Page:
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J Am Coll Cardiol. 1995 Mar 15;25(4):843-7.

Improvement of global and regional left ventricular function by percutaneous transluminal coronary angioplasty after myocardial infarction.

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Department of Internal Medicine II (Cardiology and Nephrology), Klinikum Lippe-Detmold, Germany.



This study was designed to evaluate how elective percutaneous transluminal coronary angioplasty of the infarct-related vessel after acute myocardial infarction affects global ejection fraction and regional wall function.


The severity of the residual stenosis of the infarct-related artery after thrombolysis is an important predictor of changes in left ventricular function; however, the optimal time to restore complete perfusion in the infarct area has not been determined.


We prospectively evaluated patients with a first myocardial infarction, postinfarction ischemia and residual high grade stenosis with reduced flow in the infarct-related artery who underwent successful coronary angioplasty. The group comprised 74 patients (61 men, 13 women with a mean age +/- SD of 55.9 +/- 9.9 years). Global ejection fraction and infarct region function (expressed as area ejection fraction) were angiographically measured before coronary angioplasty (3.9 +/- 2.1 weeks after infarction) and on routine follow-up study 6 +/- 1 months after angioplasty.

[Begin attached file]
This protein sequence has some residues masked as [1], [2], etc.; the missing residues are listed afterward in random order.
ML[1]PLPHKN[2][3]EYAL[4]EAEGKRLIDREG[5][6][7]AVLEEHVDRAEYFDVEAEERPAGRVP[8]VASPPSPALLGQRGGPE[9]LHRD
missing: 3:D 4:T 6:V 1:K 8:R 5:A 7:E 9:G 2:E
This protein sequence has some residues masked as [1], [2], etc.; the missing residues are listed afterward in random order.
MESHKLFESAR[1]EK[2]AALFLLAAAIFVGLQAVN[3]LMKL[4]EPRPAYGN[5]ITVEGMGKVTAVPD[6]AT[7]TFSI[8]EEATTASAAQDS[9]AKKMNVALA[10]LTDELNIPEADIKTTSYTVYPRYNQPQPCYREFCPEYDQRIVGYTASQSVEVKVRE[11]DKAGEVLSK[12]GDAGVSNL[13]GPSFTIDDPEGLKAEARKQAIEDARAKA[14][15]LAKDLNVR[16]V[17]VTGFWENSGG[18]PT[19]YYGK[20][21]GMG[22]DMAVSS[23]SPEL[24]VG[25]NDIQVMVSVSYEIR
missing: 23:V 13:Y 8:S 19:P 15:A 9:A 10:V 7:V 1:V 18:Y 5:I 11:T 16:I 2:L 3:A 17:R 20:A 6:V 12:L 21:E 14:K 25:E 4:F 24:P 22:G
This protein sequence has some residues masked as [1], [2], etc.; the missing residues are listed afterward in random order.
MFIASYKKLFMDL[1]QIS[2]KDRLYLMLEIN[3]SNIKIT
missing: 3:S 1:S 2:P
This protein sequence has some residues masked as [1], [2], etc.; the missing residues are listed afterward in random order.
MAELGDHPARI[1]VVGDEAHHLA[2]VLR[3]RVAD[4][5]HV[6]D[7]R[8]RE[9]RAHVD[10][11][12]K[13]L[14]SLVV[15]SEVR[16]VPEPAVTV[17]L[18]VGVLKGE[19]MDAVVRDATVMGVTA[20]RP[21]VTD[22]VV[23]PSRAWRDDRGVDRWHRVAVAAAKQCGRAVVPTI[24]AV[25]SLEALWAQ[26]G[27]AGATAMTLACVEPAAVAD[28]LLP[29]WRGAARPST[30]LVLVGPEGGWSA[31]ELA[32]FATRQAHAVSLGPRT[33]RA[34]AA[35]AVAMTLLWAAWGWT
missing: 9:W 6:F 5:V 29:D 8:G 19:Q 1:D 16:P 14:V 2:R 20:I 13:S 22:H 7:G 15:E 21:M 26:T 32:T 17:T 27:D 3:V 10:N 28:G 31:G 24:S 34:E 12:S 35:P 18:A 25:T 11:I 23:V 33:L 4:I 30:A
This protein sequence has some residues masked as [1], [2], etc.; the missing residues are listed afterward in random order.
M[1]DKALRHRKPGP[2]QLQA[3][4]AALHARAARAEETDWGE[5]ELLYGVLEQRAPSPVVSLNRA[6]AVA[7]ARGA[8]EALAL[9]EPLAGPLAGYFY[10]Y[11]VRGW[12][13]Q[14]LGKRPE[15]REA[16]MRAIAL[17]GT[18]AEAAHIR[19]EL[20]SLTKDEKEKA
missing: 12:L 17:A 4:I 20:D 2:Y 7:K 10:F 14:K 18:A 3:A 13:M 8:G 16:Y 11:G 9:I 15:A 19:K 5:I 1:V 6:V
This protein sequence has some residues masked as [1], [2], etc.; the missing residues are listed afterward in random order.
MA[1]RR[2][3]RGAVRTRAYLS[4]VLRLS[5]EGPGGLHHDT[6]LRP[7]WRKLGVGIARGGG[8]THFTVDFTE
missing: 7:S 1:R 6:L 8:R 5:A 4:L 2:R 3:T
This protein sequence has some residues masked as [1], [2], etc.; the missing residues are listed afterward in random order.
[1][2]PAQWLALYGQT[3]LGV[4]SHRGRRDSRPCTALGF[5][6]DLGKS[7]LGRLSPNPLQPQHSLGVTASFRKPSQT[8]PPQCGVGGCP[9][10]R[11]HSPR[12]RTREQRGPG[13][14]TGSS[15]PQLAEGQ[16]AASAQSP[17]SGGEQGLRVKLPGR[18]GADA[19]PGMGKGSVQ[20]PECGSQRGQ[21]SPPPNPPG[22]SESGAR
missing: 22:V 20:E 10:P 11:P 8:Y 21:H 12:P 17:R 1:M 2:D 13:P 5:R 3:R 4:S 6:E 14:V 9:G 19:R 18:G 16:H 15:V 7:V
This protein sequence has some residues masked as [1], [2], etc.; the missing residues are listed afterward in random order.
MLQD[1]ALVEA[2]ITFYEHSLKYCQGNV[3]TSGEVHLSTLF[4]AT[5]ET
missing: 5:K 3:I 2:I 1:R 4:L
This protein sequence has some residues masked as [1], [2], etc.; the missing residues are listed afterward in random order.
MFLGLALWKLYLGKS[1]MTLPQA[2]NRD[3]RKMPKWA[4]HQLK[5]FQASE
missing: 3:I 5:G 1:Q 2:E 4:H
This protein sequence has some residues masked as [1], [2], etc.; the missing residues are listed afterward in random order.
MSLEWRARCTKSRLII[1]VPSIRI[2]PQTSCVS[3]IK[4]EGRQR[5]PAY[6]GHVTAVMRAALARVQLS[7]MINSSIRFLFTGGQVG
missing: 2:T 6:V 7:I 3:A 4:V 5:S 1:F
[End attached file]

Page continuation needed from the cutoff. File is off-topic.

Restenosis with reduced flow occurred in 15 patients (20%). The global ejection fraction in patients with complete flow at follow-up increased significantly from 56.8% +/- 12% to 62.3% +/- 12.5% (p < 0.001). Regional wall motion of the infarct area increased from 12.1% to 22.5% (p = 0.001) in patients with anterior wall infarction and from 20.4% to 28.5% (p = 0.002) in those with inferior wall infarction. In patients with restenosis there was no difference at follow-up either in global ejection fraction (from 47.7% +/- 7.7% to 47.1% +/- 12.7%, p = 0.57) or in regional wall motion of the infarct area.


Global and regional myocardial dysfunction due to postinfarction ischemia lessens significantly after successful coronary angioplasty of the infarct-related coronary artery with long-term sustained normal, complete flow. In contrast, restenosis with reduced flow prevents long-term improvement of left ventricular function.

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